This is it. It is both Super Bowl season and MY Super Bowl Season. It’s Oscar time! Here is everything you need to know about:
TITLE: The Grand Budapest Hotel
AWARD COUNT: Nine, including Best Picture, Best Director, and Best Original Screenplay
Of the eight films nominated for Best Picture in 2015, the least complicated of the nominees is The Grand Budapest Hotel— the latest film from director Wes Anderson. If you are familiar with Anderson’s work that’s saying something.
This isn’t to infer that The Grand Budapest Hotel is simple; it’s easily his best work since The Royal Tenenbaums. It just so happens that of the eight nominees, it is the only film that doesn’t deal with amazingly polarizing, complex, and emotionally challenging issues. The complexity and intricacy of The Grand Budapest Hotel is in the direction of the film itself and Wes Anderson’s mastering of his own devices– world building, attention to and execution of intricate detail, and beautiful scene painting.
Like other directors of his generation, Wes Anderson is telling a story of his creation in a world that he has built; since Rushmore, I don’t believe any movie he has written, adapted, or directed has existed outside of the world he himself has built. They couldn’t exist in any other time or space. Among those entries in his IMDB page there have been some truly great movies, but Budapest is very easily his best work as a director.
At 101 minutes and moving at a blistering pace, Budapest goes by in the blink of an eye without feeling like it is scrimping on plot development or storytelling. Anderson, who frequently uses a narrator to fill the audience in on what is happening both with the emotional state of the characters and to heighten the stakes of the scene, has found the perfect balance here as he tells a story within a story within a story. There are so many levels to this movie; it’s like a much more fun to watch version of Inception.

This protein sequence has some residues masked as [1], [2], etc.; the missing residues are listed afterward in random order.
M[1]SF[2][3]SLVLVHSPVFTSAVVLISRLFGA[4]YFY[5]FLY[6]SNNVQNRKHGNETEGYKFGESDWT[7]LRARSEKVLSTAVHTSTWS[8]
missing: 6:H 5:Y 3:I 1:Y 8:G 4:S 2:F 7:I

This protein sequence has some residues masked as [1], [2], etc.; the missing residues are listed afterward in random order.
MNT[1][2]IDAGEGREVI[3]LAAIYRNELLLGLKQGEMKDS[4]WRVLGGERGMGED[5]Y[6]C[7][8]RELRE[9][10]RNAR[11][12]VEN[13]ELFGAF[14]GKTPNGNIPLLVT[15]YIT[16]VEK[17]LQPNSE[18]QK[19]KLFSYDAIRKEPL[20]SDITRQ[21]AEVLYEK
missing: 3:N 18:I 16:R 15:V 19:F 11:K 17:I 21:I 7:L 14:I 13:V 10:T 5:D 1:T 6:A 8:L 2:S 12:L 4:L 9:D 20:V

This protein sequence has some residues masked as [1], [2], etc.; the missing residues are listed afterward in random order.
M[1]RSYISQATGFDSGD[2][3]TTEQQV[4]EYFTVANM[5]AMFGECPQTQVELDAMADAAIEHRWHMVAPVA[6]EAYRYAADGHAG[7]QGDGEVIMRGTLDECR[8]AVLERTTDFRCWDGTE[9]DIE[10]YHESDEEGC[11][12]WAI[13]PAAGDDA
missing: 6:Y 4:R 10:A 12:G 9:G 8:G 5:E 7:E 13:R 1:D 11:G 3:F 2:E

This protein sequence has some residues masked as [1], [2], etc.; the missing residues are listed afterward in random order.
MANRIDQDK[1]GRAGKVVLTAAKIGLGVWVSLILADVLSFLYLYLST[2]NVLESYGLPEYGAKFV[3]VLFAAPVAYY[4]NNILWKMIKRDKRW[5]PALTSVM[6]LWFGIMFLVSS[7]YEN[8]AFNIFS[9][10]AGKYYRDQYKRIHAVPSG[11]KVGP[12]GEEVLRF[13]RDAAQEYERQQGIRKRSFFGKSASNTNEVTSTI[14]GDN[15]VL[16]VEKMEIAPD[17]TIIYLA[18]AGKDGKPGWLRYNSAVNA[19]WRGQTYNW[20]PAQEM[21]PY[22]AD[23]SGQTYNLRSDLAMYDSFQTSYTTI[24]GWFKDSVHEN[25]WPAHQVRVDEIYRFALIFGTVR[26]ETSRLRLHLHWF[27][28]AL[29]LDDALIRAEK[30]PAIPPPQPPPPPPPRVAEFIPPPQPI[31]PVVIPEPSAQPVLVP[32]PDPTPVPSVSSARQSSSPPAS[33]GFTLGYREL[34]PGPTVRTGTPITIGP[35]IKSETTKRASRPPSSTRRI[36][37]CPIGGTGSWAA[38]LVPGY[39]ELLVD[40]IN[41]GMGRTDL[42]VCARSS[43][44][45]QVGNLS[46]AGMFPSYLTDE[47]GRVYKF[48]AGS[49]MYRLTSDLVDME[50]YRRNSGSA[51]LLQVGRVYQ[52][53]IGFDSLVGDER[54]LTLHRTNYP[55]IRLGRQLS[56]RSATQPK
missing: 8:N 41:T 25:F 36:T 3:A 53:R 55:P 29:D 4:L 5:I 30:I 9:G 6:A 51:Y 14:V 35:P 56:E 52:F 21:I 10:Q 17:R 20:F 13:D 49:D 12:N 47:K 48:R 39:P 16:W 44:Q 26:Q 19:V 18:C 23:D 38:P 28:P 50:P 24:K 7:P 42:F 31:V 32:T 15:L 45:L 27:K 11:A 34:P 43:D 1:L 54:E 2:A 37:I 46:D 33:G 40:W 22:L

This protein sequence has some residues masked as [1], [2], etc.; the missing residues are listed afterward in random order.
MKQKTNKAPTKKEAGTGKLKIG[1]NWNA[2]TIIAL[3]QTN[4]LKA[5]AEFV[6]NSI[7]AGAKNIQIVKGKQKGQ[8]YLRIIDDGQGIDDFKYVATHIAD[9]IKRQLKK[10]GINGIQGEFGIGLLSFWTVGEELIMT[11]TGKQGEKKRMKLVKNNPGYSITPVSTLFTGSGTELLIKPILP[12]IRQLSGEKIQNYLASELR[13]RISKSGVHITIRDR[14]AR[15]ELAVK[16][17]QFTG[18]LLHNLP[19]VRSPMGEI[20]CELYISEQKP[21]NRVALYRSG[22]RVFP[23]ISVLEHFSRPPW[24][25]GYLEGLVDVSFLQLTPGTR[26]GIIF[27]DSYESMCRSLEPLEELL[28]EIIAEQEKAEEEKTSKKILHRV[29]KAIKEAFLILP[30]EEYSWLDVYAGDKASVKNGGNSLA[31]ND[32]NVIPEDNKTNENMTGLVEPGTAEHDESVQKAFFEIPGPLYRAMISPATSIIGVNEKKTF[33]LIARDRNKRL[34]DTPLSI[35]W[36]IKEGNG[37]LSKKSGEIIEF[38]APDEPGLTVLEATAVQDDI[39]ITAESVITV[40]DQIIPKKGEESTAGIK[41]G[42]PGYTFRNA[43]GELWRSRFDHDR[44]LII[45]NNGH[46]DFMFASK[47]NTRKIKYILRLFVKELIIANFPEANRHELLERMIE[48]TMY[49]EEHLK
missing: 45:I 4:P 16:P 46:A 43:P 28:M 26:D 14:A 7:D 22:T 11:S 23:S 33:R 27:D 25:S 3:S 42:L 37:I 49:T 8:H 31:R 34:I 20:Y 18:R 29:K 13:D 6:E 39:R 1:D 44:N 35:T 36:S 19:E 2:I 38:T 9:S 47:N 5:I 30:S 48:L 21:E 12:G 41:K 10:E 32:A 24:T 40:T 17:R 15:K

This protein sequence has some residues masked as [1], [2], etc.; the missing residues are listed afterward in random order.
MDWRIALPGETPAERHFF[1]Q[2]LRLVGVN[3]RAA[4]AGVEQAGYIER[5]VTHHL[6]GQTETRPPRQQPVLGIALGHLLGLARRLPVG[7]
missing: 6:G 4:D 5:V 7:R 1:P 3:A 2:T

The cast is made up of Anderson regulars (Bill Murray, Owen Wilson, Jeff Goldblum, Jason Schwartzman), returning actors (Adrien Brody, Willem Defore, Edward Norton), and newcomers to his troupe (Saoirse Ronan, Tony Revolori, and Ralph Fiennes). They play on screen together like they’ve been in the same touring company for decades. This again shows how Anderson has evolved as a director, and balances out who gets the most screen time and who moves the story along. It is completely egoless acting, so he should get the Oscar right there.
The 2015 Best Picture Nominees are a collection of biopics (The Imitation Game, American Sniper, Selma, The Theory of Everything), psychological dramas (Birdman, Whiplash), experimental filmmaking (Boyhood) and The Grand Budapest Hotel, which more than likely, is the Babe of this year– a good movie that will age well and be remembered long after the year it was nominated. It’s not causing any outrage and it’s not forcing viewers to re-examine their lives, opinions, or understanding of difficult situations. It’s just a really good movie and the best example of how given enough time a director evolves into more than someone on screen yelling “ACTION!” and “CUT!”